- The Washington Times - Monday, September 16, 2019

The protesters outside the Democratic presidential primary debate last week in Houston were not right-wing activists or fans of President Trump. Instead, dozens of black and Hispanic voters chanted and hoisted placards demanding their party’s candidates stop toeing the line for teachers unions.

From behind police barriers, the protesters called on the candidates to buck teachers unions and back charter schools, which they said overwhelmingly benefit poor and minority students.

“They are not listening to African Americans and Latinos,” said Amy Wilkins, an advocate with the National Alliance for Public Charter Schools who joined the demonstration. “This is the bedrock of the Democratic coalition.”

The charter schools issue forces Democrats to choose between two key constituencies: urban minorities and labor unions.

Inner-city parents, who are heavily nonwhite, increasingly look to charter schools to save their children from failing public schools. But teachers unions such as the American Federation of Teachers (AFT) argue that charter schools drain students and funding from struggling public schools.

So far, the major candidates for the Democratic presidential nomination are siding with the unions, which provide loyal campaign foot soldiers and can help turn out crucial suburban voters.

The pressure on the Democrats to change sides will only increase. About 58% of black voters and 52% of Hispanic voters support charter schools, according to the charter school alliance.

“This is the first shot across the bow,” Ms. Wilkins said. “We are here to stay.”

AFT President Randi Weingarten said charters “just aren’t the shiny objects they once were” and are no longer popular with voters.

“First, the concept of charters was weaponized as a competitive force to undermine public education, siphoning resources from other children. And second, many charters failed to live up to their original promise. The research consistently shows that while some charters do better, others do worse, and others do about the same,” she said.

“In short, there’s been a political paradigm shift that mirrors the shift happening in the community, away from fights over charters and vouchers, and towards how best to strengthen public education,” she added.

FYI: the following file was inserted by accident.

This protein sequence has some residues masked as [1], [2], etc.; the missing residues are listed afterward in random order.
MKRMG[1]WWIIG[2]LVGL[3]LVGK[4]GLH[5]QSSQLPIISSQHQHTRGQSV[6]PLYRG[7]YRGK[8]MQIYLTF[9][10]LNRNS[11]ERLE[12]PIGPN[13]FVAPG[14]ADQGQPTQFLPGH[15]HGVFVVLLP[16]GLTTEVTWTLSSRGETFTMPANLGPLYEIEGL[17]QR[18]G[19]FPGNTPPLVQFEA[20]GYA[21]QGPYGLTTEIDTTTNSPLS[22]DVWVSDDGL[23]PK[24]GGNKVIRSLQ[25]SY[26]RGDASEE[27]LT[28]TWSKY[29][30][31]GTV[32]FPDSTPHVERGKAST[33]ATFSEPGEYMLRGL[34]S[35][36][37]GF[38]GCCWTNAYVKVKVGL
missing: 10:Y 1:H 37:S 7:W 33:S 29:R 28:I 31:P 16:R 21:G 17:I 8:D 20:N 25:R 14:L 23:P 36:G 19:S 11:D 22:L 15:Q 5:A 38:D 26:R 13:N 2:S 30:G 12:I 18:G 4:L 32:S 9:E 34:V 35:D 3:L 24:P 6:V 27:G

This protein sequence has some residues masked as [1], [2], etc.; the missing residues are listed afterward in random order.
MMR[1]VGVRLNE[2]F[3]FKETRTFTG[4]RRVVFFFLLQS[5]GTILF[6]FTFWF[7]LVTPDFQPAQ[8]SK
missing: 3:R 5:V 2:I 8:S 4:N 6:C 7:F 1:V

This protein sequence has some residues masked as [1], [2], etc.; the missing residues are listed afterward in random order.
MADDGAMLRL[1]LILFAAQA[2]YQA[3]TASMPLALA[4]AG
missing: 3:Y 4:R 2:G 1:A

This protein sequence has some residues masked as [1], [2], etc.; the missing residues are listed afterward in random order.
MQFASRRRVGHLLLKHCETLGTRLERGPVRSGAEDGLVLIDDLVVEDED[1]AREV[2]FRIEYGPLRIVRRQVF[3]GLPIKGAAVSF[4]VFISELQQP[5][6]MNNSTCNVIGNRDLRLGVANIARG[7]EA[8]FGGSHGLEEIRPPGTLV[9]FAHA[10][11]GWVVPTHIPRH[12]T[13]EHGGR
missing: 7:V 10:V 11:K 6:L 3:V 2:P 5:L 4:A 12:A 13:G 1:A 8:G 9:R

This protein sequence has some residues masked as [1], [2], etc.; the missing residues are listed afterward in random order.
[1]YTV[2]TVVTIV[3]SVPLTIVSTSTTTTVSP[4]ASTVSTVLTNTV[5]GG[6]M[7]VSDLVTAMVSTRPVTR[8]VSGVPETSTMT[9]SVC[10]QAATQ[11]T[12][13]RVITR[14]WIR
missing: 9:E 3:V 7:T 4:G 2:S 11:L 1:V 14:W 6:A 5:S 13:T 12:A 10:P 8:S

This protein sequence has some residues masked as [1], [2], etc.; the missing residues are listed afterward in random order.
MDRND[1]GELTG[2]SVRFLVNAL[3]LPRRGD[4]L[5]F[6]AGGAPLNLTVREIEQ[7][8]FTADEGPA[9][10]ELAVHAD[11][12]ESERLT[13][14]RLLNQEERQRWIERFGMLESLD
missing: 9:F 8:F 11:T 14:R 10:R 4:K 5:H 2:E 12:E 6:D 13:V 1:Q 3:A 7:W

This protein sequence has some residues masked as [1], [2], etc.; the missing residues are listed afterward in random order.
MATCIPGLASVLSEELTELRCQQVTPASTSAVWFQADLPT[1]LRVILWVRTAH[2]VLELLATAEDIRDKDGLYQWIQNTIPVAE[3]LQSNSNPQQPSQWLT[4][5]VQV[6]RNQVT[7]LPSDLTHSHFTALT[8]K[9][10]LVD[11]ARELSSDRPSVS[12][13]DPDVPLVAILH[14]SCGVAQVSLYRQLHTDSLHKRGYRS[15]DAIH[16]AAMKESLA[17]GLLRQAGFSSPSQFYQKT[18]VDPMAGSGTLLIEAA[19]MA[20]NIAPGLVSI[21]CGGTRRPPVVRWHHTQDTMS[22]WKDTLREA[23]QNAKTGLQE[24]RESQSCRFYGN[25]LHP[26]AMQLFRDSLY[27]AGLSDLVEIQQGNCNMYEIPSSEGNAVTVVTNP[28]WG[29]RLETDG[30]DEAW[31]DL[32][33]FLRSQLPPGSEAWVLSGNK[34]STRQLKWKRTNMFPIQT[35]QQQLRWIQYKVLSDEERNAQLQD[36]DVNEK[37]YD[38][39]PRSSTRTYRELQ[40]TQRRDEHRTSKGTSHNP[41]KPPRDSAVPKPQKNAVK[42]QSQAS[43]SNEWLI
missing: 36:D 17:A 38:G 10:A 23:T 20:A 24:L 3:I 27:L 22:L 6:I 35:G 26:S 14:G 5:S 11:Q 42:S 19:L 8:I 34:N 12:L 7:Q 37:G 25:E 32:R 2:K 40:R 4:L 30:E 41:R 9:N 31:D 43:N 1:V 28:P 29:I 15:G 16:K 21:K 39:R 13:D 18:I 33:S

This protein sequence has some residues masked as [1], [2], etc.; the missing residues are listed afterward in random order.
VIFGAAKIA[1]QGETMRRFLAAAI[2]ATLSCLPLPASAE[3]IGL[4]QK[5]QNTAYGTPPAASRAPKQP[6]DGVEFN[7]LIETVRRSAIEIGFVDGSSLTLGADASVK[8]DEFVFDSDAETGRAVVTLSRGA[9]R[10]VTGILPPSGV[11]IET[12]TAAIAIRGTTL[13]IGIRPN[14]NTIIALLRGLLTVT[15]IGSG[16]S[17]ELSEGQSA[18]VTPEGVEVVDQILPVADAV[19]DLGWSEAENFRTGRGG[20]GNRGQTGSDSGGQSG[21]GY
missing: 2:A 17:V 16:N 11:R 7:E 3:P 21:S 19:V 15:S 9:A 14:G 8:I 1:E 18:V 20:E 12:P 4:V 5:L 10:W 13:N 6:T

She cited a poll by PDK International, an educators organization, that showed nearly 80% of parents want tax dollars spent on public schools, not alternatives.

“They want the focus to be on strengthening public schools, and that’s what the Democratic candidates are doing,” Ms. Weingarten said.

It will be a tough fight for the pro-charter crowd.

All the major Democratic presidential hopefuls prefer to talk about raising teacher salaries instead of offering families school choice. The influence of the unions is even powerful enough to sway top Democratic presidential contenders away from their support for charter schools.

Vice President Joseph R. Biden supported the Obama administration’s spending on charter schools, and when he was a U.S. senator from Delaware, he credited them for improving public schools.

However, at a recent event with Ms. Weingarten, Mr. Biden condemned charter schools.

“The bottom line is it siphons off money for our public schools, which are already in enough trouble,” he said.

Sen. Elizabeth Warren of Massachusetts, one of the top three candidates in the race, called in her 2002 book “The Two-Income Trap” for a publicly funded voucher system that would let low- and middle-income families choose a school rather than be forced to put their children in underperforming public schools.

But now, on the campaign trail this year, Ms. Warren frequently promises that “money for public schools should stay in public schools, not go anywhere else.”

When The Washington Times asked about the reversal, the Warren campaign refused to comment.

Sen. Cory A. Booker of New Jersey championed charter schools when he was mayor of Newark and boasted about it on the debate stage in Houston.

“Yeah, we closed poor-performing charter schools, but, dagnabbit, we expanded high-performing charter schools,” he said. “We were a city that said we need to find local solutions that work for our community. The results speak for themselves. We’re now the No. 1 city in America for Beat the Odds schools, from high poverty to high performance.”

However, Mr. Booker’s education plan does not include charter schools, and he has vowed to “prioritize” public schools.

Businessman Andrew Yang had been the most vocal proponent of charter schools among the Democratic presidential contenders and once accused his rivals of “jumping into bed with teachers unions and doing kids a disservice.”

But pressed on the issue at the most recent debate, he talked about everything except charter schools and teachers unions.

“Let me be clear: I am pro-good school,” he said before calling for higher teacher wages, less emphasis on standardized tests and improving home life for students.

David Hardy, executive director of Excellent Schools PA, a pro-charter organization in Pennsylvania, explained the shifts: “They are listening to teachers unions.”

• S.A. Miller can be reached at smiller@washingtontimes.com.

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